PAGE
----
• first-order phase transitions;
  • intermetallic compounds;
  • magnetocaloric effect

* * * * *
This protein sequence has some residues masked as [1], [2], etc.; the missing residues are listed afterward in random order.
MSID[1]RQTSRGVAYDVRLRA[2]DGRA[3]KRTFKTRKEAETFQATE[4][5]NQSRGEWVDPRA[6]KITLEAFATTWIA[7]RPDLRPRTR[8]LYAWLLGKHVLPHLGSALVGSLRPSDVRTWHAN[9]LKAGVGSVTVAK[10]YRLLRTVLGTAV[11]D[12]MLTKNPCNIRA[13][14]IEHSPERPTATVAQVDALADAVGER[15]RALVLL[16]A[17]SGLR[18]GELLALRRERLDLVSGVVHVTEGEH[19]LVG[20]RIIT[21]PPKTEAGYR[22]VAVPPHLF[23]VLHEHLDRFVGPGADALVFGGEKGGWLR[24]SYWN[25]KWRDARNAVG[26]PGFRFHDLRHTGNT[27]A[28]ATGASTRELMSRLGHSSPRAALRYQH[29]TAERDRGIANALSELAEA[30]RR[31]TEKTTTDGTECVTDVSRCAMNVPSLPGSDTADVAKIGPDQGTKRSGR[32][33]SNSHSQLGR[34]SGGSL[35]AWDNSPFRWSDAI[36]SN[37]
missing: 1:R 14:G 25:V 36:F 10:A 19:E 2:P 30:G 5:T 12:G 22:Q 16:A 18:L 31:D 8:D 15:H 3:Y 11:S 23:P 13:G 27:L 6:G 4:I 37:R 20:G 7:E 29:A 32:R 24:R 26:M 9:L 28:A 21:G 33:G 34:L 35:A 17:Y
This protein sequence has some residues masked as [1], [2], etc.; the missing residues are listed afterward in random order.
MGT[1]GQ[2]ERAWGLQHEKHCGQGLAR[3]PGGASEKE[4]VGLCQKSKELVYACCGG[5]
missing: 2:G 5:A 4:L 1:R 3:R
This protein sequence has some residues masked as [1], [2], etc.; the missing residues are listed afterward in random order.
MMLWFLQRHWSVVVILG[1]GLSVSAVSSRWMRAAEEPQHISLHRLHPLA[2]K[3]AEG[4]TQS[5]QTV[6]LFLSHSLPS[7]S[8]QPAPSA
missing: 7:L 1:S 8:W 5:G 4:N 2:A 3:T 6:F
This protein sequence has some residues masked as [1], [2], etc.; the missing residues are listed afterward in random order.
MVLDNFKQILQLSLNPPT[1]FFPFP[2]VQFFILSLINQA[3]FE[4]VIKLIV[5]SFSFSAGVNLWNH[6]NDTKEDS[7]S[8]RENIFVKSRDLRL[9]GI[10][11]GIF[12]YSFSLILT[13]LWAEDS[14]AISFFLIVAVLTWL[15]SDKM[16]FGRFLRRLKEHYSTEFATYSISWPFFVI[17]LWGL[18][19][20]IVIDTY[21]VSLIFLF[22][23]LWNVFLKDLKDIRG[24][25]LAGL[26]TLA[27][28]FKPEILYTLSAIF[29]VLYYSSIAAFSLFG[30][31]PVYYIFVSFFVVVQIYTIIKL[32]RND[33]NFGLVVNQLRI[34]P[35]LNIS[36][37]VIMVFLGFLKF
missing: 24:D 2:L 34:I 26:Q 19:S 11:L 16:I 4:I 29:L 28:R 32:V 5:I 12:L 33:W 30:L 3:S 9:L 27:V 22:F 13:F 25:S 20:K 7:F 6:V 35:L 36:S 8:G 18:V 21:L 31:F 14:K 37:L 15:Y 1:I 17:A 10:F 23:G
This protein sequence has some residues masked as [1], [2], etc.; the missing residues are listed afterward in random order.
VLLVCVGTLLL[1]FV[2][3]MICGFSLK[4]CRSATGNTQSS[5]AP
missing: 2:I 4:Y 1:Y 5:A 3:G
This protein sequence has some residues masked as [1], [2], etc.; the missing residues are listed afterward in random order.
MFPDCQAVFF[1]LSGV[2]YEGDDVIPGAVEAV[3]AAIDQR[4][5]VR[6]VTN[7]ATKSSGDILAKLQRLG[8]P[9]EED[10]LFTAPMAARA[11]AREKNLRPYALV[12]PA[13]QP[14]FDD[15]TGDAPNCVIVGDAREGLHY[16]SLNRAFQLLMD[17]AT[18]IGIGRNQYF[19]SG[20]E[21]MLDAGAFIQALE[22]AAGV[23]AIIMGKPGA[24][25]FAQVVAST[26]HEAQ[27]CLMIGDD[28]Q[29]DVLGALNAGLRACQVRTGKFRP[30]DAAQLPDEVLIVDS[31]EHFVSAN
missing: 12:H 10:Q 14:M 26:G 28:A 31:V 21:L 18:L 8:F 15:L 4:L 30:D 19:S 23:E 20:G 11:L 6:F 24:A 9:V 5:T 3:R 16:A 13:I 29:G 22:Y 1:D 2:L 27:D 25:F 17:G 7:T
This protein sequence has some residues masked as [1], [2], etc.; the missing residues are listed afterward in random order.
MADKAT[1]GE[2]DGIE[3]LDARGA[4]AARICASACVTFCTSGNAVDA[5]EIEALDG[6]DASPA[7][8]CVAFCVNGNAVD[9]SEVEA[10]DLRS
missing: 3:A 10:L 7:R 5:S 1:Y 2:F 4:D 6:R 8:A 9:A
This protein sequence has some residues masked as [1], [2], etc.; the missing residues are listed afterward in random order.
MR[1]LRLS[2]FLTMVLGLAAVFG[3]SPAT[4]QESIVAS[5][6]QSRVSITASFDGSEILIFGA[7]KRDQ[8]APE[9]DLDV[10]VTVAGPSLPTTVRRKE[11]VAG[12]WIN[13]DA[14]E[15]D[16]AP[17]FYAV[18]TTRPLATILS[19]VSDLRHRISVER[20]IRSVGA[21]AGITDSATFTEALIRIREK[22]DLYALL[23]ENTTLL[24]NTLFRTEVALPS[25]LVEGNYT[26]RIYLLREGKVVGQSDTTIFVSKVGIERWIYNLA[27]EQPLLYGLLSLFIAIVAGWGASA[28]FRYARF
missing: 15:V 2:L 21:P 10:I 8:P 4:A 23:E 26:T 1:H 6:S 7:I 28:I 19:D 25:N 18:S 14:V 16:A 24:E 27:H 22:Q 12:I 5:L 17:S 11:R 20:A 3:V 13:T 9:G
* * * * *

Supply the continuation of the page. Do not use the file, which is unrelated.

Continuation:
First order phase transitions for materials with exotic properties are usually believed to happen at fixed values of the intensive parameters (such as pressure, temperature, etc.) characterizing their properties. It is also considered that the extensive properties of the phases (such as entropy, volume, etc.) have discontinuities at the transition point, but that for each phase the intensive parameters remain constant during the transition. These features are a hallmark for systems described by two thermodynamic degrees of freedom. In this work it is shown that first order phase transitions must be understood in the broader framework of thermodynamic systems described by three or more degrees of freedom. This means that the transitions occur along intervals of the intensive parameters, that the properties of the phases coexisting during the transition may show peculiar behaviors characteristic of each system, and that a generalized Clausius–Clapeyron equation must be obeyed. These features for the magnetic case are confirmed, and it is shown that experimental calorimetric data agree well with the magnetic Clausius–Clapeyron equation for MnAs. An estimate for the point in the temperature-field plane where the first order magnetic transition turns to a second order one is obtained (the critical parameters) for MnAs and Gd5Ge2Si2 compounds. Anomalous behavior of the volumes of the coexisting phases during the magnetic first order transition is measured, and it is shown that the anomalies for the individual phases are hidden in the behavior of the global properties as the volume.